Intracardiac Echocardiography for Transvenous Lead Extractions: Evaluating its Utility in a Vascular Phantom Model

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Abstract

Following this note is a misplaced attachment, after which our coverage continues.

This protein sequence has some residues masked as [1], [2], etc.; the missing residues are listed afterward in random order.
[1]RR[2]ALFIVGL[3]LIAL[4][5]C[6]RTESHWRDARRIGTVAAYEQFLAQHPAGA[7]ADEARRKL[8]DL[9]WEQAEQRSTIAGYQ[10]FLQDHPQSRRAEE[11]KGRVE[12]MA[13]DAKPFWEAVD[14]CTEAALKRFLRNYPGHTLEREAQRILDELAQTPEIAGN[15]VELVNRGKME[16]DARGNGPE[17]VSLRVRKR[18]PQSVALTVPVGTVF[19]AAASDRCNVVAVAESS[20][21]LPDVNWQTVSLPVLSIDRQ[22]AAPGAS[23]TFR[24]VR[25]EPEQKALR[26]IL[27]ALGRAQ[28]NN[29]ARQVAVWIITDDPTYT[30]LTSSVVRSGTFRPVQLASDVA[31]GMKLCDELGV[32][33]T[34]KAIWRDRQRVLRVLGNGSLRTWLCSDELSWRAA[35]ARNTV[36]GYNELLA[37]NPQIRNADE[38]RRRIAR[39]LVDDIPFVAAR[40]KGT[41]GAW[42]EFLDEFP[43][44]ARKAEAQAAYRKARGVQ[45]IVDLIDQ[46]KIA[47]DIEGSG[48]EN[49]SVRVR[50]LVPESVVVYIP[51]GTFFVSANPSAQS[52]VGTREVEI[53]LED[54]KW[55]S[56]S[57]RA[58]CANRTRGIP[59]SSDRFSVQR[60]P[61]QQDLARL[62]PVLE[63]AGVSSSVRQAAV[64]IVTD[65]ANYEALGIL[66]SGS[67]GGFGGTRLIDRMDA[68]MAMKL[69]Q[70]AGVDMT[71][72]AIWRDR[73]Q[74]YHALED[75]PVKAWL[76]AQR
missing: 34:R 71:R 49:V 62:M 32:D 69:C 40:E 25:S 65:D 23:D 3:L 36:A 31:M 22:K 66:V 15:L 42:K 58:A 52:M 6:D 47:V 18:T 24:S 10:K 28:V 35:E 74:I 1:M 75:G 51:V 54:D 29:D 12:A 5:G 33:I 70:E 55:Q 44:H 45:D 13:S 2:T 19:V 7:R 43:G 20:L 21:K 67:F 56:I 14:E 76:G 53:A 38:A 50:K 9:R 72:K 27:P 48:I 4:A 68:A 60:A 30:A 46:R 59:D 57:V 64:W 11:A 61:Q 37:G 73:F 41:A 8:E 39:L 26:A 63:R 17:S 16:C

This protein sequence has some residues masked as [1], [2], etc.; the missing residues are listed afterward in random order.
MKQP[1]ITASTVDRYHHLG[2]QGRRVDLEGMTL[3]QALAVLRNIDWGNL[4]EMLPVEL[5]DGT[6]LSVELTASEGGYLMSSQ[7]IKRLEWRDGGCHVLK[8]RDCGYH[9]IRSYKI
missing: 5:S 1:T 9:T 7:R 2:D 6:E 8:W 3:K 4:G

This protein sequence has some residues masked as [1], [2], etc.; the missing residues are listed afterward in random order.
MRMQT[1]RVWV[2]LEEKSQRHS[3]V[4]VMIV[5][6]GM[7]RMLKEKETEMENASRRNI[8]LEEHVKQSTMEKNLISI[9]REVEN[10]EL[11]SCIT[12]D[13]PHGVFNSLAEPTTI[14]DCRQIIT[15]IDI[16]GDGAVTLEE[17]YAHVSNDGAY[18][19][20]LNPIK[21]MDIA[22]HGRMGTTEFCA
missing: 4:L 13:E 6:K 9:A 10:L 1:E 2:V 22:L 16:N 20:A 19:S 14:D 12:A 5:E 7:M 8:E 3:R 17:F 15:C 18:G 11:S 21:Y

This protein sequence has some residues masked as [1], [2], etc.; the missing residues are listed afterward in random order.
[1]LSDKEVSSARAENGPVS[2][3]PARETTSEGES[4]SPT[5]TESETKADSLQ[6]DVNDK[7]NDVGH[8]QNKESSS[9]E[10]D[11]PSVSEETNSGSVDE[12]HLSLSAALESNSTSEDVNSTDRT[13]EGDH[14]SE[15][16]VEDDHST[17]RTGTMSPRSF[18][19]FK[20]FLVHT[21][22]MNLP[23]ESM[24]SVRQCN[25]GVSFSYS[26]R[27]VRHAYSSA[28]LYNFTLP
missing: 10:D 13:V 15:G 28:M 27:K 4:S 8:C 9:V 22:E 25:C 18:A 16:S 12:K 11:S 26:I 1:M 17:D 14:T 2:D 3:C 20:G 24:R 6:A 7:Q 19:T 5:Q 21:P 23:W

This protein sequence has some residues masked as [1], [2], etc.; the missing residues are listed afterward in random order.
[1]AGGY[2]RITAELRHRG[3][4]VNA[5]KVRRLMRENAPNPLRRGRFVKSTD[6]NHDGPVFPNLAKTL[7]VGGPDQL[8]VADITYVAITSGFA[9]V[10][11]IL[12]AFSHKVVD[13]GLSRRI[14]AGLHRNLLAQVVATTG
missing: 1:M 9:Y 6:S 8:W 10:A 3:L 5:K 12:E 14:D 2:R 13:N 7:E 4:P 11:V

Transvenous lead extractions (TLEs) are minimally invasive procedures in which pacing or implantable cardioverter defibrillator leads are extracted under guidance of 2D X-ray fluoroscopy. Despite the fact that fluoroscopy is currently the gold standard for TLEs, it has several limitations in terms of visualization of anatomical structures, areas of high risk and complications. Since TLEs carry a small but distinct risk of major complications including laceration of the Superior Vena Cava (SVC), bleeding and death, this study aimed to evaluate the utility of intracardiac echocardiography (ICE) to overcome current problems of fluoroscopy and to reduce major complications during TLEs. Hereby the presented work first had the objective of designing and constructing a tissue-mimicking vascular phantom model with realistic geometry and echogenicity to simulate a real-life lead extraction environment suitable for ultrasound imaging and second, of evaluating the utility of ICE for different visualization planes of the lead-tissue interface whilst using the phantom model. In order to accomplish this, different mould prototypes were designed and constructed with additive manufacturing in order to enable polyvinyl alcohol (PVA) pouring of the phantom. Following several iteration steps of the prototypes, an ultrasound compatible PVA phantom model of the SVC and approximate innominate veins with realistic geometry could be constructed according a developed methodology, adopted and modified from previous protocols. Subsequently, its suitability to serve as a real-life lead extraction environment in terms of echogenicity was assessed by comparison of its results with findings from previous conducted clinical studies. Ultimately, both the constructed phantom and a porcine model were used to evaluate the performance of ICE in three experiments whereby several visualization planes of the lead-tissue interface were examined. The results of this study demonstrate that a side-looking phased-array ICE catheter could image different structures of the lead-tissue interface including the vessel wall of the SVC, area of scar tissue, free-floating and adherent cardiac leads as well as the advancement of an extraction sheath over the lead. It was found that the structures could be clearly distinguished from each other in terms of echogenicity. The scar tissue along the lead-tissue interface was visualized as an echo dense signal, characterized by a linear echogenic shadow, and equivalent to prior clinical observations. From the results, it also appeared that a parallel view and cross-sectional view outside the SVC gave more insight into lead binding sites and their location with respect to the vessel wall than a conventional parallel view inside the SVC. It can be concluded that it is feasible to design and construct a vascular phantom model with realistic geometry and echogenicity, adequate for the simulation of a real-life lead extraction environment and to evaluate the utility of ICE for TLEs. This study has demonstrated that ICE is a valuable tool to visualize and assess the lead-tissue interface, which is crucial to avoid major complications during TLEs. Thus, implementation of ICE imaging into TLEs has the potential to add to a more effective and safer procedure.